Abstract: Insufficiency Fractures (I.F) are non-traumatic fractures that occur in abnormal bone (low density bone). Usually occurs in elderly post-menopausal women and is non-traumatic. X-rays are unremarkable and MRI showed extensive bone marrow oedema and subchondral fracture.
Ms. Shirley Cooke, a 61 year old with a background of low bone mass, breast cancer, Diabetes Melitis type 2, HTN, splenic artery thrombosis came in with a dull pain on her left knee and occasionally some sharp element, with unremarkable examination on knees.
Recently, she was diagnosed with left ankle avulsion fracture of lateral maleolus and is wearing an ankle boot for healing.
It is important to make the correct diagnosis in order to avoid complications."
Key Words: Insufficiency Fracture (I.F), low bone mass, management.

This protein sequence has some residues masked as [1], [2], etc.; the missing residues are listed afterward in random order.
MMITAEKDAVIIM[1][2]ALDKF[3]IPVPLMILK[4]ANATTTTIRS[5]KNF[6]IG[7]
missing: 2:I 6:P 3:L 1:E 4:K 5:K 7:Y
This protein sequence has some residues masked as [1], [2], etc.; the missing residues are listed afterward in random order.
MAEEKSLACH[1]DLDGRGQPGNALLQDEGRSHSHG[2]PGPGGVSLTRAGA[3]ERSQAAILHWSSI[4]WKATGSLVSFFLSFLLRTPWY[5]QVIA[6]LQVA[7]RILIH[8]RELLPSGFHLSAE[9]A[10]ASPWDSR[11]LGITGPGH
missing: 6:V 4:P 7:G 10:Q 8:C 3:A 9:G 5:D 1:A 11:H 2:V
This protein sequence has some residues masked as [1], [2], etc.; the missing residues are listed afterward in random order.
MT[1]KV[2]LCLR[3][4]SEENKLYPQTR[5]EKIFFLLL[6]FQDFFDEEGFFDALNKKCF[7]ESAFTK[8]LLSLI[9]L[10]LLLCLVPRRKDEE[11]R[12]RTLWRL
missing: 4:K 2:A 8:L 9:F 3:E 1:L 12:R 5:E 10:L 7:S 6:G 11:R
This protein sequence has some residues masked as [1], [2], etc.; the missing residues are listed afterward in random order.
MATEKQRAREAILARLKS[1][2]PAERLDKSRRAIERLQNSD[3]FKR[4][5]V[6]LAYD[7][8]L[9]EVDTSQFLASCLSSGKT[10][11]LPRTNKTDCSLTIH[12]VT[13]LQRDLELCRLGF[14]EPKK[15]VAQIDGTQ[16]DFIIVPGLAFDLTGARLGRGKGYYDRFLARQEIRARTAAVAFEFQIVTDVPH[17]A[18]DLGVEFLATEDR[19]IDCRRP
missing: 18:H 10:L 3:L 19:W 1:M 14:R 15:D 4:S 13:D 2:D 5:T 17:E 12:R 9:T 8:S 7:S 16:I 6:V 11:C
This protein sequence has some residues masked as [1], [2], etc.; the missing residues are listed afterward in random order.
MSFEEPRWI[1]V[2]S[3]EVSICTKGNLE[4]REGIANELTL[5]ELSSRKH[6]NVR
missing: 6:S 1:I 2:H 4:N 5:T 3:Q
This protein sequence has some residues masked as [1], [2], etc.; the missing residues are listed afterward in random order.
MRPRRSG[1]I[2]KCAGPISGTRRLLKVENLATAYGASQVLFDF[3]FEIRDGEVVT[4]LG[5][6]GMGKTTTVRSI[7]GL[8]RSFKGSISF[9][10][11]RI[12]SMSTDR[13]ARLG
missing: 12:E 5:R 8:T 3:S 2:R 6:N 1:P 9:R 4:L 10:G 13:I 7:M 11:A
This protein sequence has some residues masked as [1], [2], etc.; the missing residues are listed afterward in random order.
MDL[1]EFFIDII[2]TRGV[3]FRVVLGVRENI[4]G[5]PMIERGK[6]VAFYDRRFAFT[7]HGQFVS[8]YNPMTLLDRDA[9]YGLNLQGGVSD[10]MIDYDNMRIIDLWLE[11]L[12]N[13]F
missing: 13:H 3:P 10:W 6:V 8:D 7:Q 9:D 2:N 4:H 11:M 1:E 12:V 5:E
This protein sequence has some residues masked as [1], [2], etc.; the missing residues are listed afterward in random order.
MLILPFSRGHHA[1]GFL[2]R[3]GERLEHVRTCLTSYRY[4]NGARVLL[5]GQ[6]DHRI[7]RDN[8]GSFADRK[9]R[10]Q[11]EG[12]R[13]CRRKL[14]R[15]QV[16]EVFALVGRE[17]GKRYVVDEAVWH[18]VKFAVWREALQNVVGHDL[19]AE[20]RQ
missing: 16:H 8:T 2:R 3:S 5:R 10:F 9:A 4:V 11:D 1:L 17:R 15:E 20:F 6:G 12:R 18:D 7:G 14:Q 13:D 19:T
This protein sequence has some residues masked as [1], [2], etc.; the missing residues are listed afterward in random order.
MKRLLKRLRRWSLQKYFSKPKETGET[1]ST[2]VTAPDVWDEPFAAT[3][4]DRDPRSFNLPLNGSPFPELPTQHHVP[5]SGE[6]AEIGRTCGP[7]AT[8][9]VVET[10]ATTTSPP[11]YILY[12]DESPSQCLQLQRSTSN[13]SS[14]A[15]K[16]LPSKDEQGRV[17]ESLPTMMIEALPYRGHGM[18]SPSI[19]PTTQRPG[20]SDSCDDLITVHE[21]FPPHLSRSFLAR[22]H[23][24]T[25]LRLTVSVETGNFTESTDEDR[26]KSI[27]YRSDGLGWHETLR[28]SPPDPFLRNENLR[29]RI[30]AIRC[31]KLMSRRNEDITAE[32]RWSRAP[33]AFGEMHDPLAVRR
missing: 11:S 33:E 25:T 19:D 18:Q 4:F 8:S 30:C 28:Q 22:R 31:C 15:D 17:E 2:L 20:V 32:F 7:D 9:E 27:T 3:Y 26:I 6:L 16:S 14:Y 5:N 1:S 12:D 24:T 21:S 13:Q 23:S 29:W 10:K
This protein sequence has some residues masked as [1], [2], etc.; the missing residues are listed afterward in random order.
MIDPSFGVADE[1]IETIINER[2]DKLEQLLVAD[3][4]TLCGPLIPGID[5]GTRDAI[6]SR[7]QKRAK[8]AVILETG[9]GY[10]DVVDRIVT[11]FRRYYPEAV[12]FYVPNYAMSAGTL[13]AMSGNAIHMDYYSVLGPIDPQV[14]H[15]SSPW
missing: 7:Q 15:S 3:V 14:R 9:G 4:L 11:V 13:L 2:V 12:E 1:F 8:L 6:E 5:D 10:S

1. With regard to I.F of femoral Condyle—Although the knee symptoms will always be unilateral, on the side of the meniscal tear, and are more frequent in older woman, the pain of an insufficiency fracture can easily be confused with that of other joint pathologies and therefore be easily missed.2
2. With regard to I.F of Femoral Neck—This fracture is seen in the elderly osteoporotic patient, often following a trivial event such as a slip without a fall. The resultant boney defect may be a compression fracture, which is inherently stable, or a transverse fracture, more common in older patients and is potentially much more serious.
3. With regard to I.F of Sacrum—The possibility of an insufficiency fracture should be considered in elderly osteoporotic patients, particularly women, following evenly seeming innocuous trauma to the posterior pelvis who exhibit constant buttock pain which may radiate to the thigh or groin and is unaffected by spinal movement.
MRI is the gold standard for Dx. I.F.
Symptoms and conventional tests may not be helpful, High Index of suspicious is needed.
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